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CSC 140 (Foundations of Computer Science). We also recommend: EGR 131
(Introduction to Engineering Design), EGR 231 (Engineering Mechanics), EGR 271
(Engineering Thermodynamics), and EGR 311 (Engineering Circuits). Those planning to
specialize in chemical engineering should also take CHE 225, CHE 326, and CHE
327 (Organic Chemistry I, II, and Laboratory).

The best option for a particular student depends on the intended field of engineering and
on whether or not the student plans to obtain a professional engineering license. For this
reason, students should consult with the Engineering Sciences advisor or the pre-
engineering advisor during their first year of study at Cornell. Pre-engineering
Advisor: Brian Johns

Law

According to the Law School Admission Council,

         A college education should stand on its own merits as preparation for a lifetime of
         active involvement in a diverse and changing society. Admission committees are
         usually impressed by applicants who can convincingly demonstrate that they've
         challenged their thinking and reasoning skills in a diverse course of
         undergraduate study. While no single curricular path is the ideal preparation for
         law school, you should choose courses that sharpen analytical reasoning and
         writing skills. Law schools prefer students who can think, read, and write well,
         and who have some understanding of what shapes human experience. You can
         acquire these attributes in any number of college courses, whether in humanities,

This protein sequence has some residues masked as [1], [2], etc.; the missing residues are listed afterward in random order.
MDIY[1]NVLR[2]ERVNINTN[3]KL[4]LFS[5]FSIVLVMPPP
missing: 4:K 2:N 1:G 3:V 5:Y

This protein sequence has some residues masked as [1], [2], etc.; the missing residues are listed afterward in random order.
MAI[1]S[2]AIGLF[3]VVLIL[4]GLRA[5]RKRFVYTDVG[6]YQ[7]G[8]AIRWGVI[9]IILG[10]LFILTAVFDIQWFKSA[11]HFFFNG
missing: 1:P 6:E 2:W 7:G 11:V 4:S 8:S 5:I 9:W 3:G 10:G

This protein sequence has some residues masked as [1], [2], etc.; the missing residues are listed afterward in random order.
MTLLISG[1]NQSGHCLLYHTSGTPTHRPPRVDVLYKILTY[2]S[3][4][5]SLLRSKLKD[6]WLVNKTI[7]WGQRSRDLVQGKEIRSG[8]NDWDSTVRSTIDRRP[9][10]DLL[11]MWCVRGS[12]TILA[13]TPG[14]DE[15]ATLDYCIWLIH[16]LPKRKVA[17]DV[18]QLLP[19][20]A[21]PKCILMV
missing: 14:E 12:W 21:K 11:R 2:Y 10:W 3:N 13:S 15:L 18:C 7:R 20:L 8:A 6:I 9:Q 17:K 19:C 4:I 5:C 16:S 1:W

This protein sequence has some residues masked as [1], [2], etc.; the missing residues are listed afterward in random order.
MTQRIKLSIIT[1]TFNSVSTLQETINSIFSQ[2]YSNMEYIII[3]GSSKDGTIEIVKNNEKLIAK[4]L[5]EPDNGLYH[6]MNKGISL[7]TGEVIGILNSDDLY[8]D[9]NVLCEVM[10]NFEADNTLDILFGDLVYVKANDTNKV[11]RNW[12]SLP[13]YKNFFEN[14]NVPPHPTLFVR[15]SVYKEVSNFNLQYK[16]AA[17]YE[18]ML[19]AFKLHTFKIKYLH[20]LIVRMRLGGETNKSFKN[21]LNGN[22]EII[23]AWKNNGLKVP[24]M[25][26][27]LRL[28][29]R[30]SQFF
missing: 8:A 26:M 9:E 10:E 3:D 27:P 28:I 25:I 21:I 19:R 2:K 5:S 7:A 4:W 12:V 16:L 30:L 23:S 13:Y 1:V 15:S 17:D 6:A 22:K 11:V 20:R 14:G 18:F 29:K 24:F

the social sciences, philosophy, or the natural sciences. It's not so much a matter
         of what you study as it is a matter of selecting courses that interest you, challenge
         you, and require you to use researching and writing skills. Because a lawyer's
         work involves most aspects of our complex society, a broad liberal arts
         curriculum is the preferred preparation for law school.

         High academic standards are important when selecting your undergraduate
         courses. The range of acceptable majors is broad; the quality of the education you
         receive is most important. You should acquire skills that enable you to think
         critically, reason logically, and speak and write effectively. Undergraduate
         programs should reveal your capacity to perform well at an academically rigorous
         level. An undergraduate career that is narrow, unchallenging, or vocationally-
         oriented is not the best preparation for law school.

Additional information about Cornell's Center for Law and Society, Mock Trial, Phi
Alpha Delta and preparation for law school may be found on the Cornell College Law and
Society website.

Consistent with the best advice of law schools themselves, Cornell College has no formal
"pre-law major" and no specific list of recommended courses. Rather we have pre-law
advisors who can help you plan a curriculum to meet your personal needs while
maximizing your chances of admission to law school. If you are considering a legal
career, you should consult regularly with a pre-law advisor about your course of study.

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